Ideally registrars could come up with a couple of models that most of us could follow and then ICANN would have the ability to assess them and give them their “blessing”.

Of course in many respects it doesn’t matter whether ICANN gives us their blessing or not. We, as a company, will need to assess our legal obligations and balance them against our current contractual ones and work out what we can do to be compliant with the law. If ICANN doesn’t like what we do, but our lawyers, and more importantly the DPAs, are happy with how we do things then ICANN is simply going to have to deal with it. And that, rough as it might seem, is the harsh reality.

However the situation is not simply one of compliance with law and contract. There is also a complex operational aspect to this entire mess.

With “thick” registries, such as .org or .club as a registrar we do not rely on the public whois in order to manage domain names for existing and potential clients. We have access to the data we need to do our job via secure and controlled channels.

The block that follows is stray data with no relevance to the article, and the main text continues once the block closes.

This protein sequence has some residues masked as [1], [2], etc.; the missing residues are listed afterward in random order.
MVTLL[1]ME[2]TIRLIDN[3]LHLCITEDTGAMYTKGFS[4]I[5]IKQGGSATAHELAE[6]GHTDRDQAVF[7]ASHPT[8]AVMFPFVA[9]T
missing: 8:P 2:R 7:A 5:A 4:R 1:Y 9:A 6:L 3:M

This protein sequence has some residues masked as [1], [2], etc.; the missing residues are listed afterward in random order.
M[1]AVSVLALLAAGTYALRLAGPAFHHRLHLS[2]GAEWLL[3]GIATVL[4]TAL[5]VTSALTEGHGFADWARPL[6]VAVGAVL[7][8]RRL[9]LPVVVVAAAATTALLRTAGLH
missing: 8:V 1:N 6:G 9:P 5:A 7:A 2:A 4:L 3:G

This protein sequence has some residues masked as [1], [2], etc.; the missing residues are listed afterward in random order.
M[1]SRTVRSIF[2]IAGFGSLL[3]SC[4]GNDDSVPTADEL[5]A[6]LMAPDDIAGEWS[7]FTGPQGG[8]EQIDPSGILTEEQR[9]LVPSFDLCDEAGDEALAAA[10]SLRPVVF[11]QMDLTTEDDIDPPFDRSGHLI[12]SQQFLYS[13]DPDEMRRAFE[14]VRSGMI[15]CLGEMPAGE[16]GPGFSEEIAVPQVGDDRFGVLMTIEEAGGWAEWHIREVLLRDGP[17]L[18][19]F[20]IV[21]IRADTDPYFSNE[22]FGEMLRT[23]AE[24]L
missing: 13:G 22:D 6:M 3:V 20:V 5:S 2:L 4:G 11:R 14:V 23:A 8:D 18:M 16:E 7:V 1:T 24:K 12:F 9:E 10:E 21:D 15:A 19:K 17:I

Unfortunately with .com and .net we still need to access public whois in order to handle transfers and other operations.

How will that play out when public whois changes dramatically?

I have a few ideas about how it might be resolved, but unless there’s “buy in” from a lot of the other registrars any concepts we (or anyone else) might have are purely theoretical.

We will be working closely with our partners in industry to see if this can all be resolved in time, but I suspect we are all in for a rather bumpy ride!